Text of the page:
Grey from Razzball.com wanted me to let you all know about a fantasy baseball league he and his website are putting together. Catch is that instead of going with A-Rod, Ian Kinsler and Lance Berkman with your first three picks, you're going to want to pick Jose Molina, Hank Blaylock and Tommy Manzella to start off. Drafting the worst team possible? Dare you play the role of [insert name of stereotypical GM name here]?
The way I see it, fantasy baseball is great for many reasons:
- First off, if you're like me and the inner gambler in you screams out every once in a while, fantasy baseball is a good way to satiate those demons in a way that won't get your thumbs broken. Sure, sure, gambling on sports isn't illegal and it's easier than ever to do via the internet. But if you have your qualms about wiring money to the Cayman Islands after David Weathers gave up a grand slam in the ninth inning to cost you yet another wager, the league set ups for Yahoo! and others are a little more wholesome. Meaning you won't have to shuffle papers around and cover the screen every time your wife/husband/girl/boy friend/buddies walk in the room.
- Are you the competitive type? The kind of person who likes to prove that you're superior to others every chance you get? What if you ran a moderately successful Houston Astros blog with a buddy of yours, and you two also happened to play fantasy baseball together every season since you've been friends? Would you two like to compete tit for tat for fantasy glory with 8 other friends? I think you would. I think you would. Fantasy baseball will allow you to use all the nerdy knowledge you've accumulated throughout the years and put it to good use, bludgeoning your league-mates with crafty trades and excellent draft choices.
- Not so confident in our Astros chances this season? Feelin' a little woebegone since you realized that Pedro Feliz may not OPS over .700 while playing a position where offense is at a premium? Take a trip into a true fantasy land, where you play Ed Wade and Bobby Heck. And instead of having to draft junior college players from Wyoming in the later rounds of the draft, you get to select a fading veteran who is in line for one last hurrah (Paul Konerko, perhaps?), or the next big thing (Cameron Maybin?). Then you can watch your fictitious team play game in and game out no matter how many times Kaz Matsui has to leave a game in the fifth inning because he pulled his hamstring. Trust me, you'll be entertained and end up watching a lot more baseball as a result. The Chicago White Sox aren't that interesting of a team, but when you have Gavin Floyd as your fourth starter, you'll take an interest in the South Siders.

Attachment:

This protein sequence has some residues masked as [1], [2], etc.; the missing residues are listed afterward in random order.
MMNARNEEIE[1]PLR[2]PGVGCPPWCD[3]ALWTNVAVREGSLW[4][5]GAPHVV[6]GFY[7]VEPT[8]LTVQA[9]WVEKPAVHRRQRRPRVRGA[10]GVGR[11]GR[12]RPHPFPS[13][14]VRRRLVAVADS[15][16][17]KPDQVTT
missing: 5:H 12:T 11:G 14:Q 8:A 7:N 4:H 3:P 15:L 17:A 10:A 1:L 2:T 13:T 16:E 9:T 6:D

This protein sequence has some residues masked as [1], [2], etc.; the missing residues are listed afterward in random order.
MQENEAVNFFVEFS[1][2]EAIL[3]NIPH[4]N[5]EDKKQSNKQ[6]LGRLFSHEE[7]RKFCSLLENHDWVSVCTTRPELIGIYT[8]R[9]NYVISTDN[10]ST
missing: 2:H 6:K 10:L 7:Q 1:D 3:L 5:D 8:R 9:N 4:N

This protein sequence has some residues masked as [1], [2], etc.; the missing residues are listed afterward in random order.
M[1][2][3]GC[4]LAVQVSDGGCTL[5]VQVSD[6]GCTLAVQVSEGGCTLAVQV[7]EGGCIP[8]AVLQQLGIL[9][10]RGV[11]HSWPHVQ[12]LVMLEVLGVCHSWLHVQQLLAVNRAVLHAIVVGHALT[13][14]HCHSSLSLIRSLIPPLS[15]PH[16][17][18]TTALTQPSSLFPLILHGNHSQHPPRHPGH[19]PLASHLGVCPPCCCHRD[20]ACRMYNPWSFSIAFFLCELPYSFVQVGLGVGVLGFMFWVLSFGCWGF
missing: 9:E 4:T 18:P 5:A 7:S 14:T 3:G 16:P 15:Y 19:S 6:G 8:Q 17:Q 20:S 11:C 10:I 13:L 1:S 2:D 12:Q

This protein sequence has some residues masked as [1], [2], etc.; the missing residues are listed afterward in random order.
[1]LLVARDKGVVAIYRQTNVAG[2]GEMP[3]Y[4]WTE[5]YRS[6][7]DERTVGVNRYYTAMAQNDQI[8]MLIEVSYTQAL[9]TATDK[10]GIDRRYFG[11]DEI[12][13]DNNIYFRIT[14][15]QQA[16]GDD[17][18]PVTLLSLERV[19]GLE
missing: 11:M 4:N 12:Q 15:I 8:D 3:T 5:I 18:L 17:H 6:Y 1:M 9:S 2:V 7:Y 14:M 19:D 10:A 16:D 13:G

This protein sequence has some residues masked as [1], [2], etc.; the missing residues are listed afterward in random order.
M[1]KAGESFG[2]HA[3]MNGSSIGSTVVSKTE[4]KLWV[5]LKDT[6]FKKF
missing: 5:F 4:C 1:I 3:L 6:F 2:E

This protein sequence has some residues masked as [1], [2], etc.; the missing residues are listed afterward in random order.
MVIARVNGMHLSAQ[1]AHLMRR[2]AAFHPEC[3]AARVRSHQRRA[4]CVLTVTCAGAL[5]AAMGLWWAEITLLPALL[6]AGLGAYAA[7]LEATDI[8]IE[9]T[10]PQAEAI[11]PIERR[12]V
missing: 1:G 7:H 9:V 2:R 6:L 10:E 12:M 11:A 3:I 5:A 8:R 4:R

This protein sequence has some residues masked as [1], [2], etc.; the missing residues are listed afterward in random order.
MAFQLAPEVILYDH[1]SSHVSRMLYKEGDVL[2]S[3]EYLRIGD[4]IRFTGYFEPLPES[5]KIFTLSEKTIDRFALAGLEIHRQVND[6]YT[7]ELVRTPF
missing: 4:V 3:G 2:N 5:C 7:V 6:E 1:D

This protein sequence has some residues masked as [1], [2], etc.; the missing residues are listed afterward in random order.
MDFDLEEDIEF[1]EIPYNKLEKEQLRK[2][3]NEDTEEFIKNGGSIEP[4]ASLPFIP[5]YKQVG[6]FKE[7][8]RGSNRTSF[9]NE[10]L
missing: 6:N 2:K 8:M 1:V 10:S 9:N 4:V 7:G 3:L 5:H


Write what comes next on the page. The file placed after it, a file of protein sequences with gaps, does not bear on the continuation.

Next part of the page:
Thanks to Grey for passing the word on. Good luck to any of y'all who decide to play.
Don't look now, but there's a doings a transpirin' behind the dish for our Astros. For the first time that I can remember there is battle for playing time at catcher between two guys that have the ability to be above average offensive catchers. JR Towles has had his chances, but then again he really hasn't....if that makes sense. After tearing the cover off the ball in limited at bats in September of 2007, he struggled after earning the starting job in 2008. The projection outlets aren't overly optimistic about him this season, and this will probably be Towles' best chance to be a starter for this team.
After reading up on Jason Castro, and seeing what the great minds at Diamond Futures have to say, I am actually confident that the former Standford Cardinal is just about ready to take the reigns as the Astros' full time catcher. After an unimpressive AFL, and a power outage in AA Corpus Christi, I was actually a little down on the guy, perhaps buying too much into the "low ceiling, high floor" critique that seems to be the most wide spread critique of Castro.
What really struck me as positive about Jason was that he is displaying the sort of plate discipline and on base skills that are always a plus, especially for a catcher, where you don't always expect great offense to lie. With slightly above average power, and the aforementioned plate discipline and on base skills to compliment a strong defensive game, I'm not so certain that an average big leaguer is all Jason Castro will become. The last time a top Astros prospect left me feeling this confident was Hunter Pence. Outside of his statistical output, he didn't appear to be out of place taking his hacks and playing outfield with his major league brethren. Maybe it's the pedigree of playing big time college ball, or his quick rise through the minors, but I get the impression that Jason is going to keep progressing to the point where the Astros won't be able to say no to him if not for Opening Day, then quickly thereafter.